ORIE Colloquium: Mark Huber M.S. '97, Ph.D. '99 (Claremont McKenna) - Adaptive Estimation for Monte Carlo Data


Password: 2020


Techniques such as perfect simulation can give unbiased estimates for high-dimensional integrals of interest, but the errors in those integrals remain difficult to bound. Classical estimators for mean and standard deviation usually use a fixed number of samples, and usually, it is not possible to describe the relative error precisely with these estimates. \emph{Adaptive} estimators utilize a random number of samples in creating their estimate, and so are well suited for data coming from Monte Carlo simulations. In this talk, I will present a range of adaptive estimators that have guaranteed bounds on the relative error of the estimate. First, an adaptive estimate for estimating the mean $p$ of a $\{0, 1\}$ random variable where the relative error distribution is independent of $p$. Next, an adaptive extension of the Jerrum, Valiant, and Vazirani self-reducibility method where the result is a simple Poisson rather than the product of binomials. Third, an estimate for $[0, 1]$ random variables that matches the best running time possible to first order. Last, an estimate for random variables $X$ with $\mathbb{E}[X] \leq \alpha \mathsf{SD}(X)$ where $\alpha$ is known that is best possible up to first order.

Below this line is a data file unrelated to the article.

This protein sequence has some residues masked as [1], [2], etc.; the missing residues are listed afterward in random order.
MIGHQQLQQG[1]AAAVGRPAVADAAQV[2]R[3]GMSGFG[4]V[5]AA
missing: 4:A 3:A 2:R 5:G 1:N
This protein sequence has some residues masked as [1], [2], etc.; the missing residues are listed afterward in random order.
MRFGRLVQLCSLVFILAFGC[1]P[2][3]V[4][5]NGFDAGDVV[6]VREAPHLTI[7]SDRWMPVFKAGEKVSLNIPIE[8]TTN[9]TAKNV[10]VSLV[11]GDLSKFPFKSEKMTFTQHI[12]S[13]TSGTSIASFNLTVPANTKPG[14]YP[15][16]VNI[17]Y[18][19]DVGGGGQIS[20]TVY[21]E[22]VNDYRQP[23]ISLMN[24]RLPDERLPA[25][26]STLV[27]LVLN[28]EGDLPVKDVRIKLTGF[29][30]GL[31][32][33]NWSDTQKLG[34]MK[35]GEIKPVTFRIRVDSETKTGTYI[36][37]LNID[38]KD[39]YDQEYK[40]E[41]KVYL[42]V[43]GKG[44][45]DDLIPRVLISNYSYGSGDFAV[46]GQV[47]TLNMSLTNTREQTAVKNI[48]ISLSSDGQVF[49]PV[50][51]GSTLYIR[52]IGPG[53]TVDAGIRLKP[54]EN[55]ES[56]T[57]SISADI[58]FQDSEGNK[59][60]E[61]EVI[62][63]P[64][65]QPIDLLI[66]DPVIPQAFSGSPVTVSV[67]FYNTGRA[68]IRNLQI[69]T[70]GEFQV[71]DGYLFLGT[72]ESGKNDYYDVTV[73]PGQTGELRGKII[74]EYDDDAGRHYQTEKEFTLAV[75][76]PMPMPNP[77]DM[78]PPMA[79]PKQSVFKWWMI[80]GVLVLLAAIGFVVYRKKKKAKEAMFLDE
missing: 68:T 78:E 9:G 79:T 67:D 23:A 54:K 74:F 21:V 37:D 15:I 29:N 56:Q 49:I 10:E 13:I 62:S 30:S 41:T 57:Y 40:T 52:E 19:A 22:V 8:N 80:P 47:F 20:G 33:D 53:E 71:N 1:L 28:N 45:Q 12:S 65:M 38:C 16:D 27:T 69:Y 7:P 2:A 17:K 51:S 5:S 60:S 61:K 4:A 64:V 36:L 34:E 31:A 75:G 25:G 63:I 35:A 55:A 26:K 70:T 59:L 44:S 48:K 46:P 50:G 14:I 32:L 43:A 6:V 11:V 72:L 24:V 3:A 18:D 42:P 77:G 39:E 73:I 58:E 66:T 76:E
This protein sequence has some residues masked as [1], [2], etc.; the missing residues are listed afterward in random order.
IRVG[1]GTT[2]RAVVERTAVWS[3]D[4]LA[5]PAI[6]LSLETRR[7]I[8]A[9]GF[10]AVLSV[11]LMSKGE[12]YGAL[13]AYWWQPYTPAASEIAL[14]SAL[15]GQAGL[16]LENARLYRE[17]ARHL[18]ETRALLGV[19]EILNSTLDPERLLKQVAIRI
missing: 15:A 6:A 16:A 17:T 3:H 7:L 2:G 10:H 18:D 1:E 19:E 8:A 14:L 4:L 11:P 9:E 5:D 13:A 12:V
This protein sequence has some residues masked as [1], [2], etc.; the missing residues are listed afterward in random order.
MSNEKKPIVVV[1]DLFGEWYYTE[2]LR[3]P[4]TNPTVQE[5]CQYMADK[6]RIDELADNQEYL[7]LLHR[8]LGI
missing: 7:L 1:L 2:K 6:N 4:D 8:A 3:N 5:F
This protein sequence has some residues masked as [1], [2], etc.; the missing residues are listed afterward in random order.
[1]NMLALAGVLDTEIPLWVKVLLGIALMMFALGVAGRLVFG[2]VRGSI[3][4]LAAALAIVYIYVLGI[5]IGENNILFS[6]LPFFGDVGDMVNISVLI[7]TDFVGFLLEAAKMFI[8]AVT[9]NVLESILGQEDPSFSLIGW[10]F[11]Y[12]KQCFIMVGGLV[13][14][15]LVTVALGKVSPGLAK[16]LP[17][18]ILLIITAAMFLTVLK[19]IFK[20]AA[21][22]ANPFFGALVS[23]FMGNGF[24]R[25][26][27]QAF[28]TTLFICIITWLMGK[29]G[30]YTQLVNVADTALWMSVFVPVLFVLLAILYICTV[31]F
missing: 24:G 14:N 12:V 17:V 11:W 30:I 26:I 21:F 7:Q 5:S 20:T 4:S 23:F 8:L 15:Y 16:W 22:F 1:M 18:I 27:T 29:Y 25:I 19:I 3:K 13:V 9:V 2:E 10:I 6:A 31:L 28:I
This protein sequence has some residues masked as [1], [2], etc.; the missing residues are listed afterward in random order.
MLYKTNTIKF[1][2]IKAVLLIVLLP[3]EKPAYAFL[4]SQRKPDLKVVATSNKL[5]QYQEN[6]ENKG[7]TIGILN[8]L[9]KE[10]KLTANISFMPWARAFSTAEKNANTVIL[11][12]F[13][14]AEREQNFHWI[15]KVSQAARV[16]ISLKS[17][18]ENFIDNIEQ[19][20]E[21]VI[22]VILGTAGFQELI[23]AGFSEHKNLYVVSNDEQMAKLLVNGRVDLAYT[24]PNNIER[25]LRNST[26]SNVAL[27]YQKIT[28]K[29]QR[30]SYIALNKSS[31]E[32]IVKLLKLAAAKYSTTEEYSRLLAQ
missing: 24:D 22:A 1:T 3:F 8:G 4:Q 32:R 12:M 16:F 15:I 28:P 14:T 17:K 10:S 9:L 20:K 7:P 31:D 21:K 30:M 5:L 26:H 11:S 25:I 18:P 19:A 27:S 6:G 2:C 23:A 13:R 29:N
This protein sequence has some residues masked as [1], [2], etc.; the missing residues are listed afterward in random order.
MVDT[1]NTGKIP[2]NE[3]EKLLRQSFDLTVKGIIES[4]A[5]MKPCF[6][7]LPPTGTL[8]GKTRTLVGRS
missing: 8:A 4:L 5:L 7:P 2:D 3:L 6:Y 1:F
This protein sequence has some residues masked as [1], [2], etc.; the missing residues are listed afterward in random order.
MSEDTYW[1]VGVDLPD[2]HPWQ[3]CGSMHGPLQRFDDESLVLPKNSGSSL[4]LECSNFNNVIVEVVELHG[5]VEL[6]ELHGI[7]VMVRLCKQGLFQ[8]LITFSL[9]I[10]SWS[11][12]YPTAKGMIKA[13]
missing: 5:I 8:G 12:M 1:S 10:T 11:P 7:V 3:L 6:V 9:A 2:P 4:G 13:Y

Mark Huber received his Ph.D. from Cornell in Operations Research and Industrial Engineering in 1999 before taking on an NSF Postdoc at Stanford. He then was at Duke University in the departments of Mathematics and Statistical Sciences where he received an NSF CAREER award. Mark then moved to Claremont McKenna College in California, where he is the Fletcher-Jones Foundation Professor of Mathematics and Statistics and George R. Roberts Fellow. At CMC he has published two texts, one in his research area of Perfect Simulation, and an undergraduate text in Probability. Currently, he is also the Program Director of Data Science at CMC.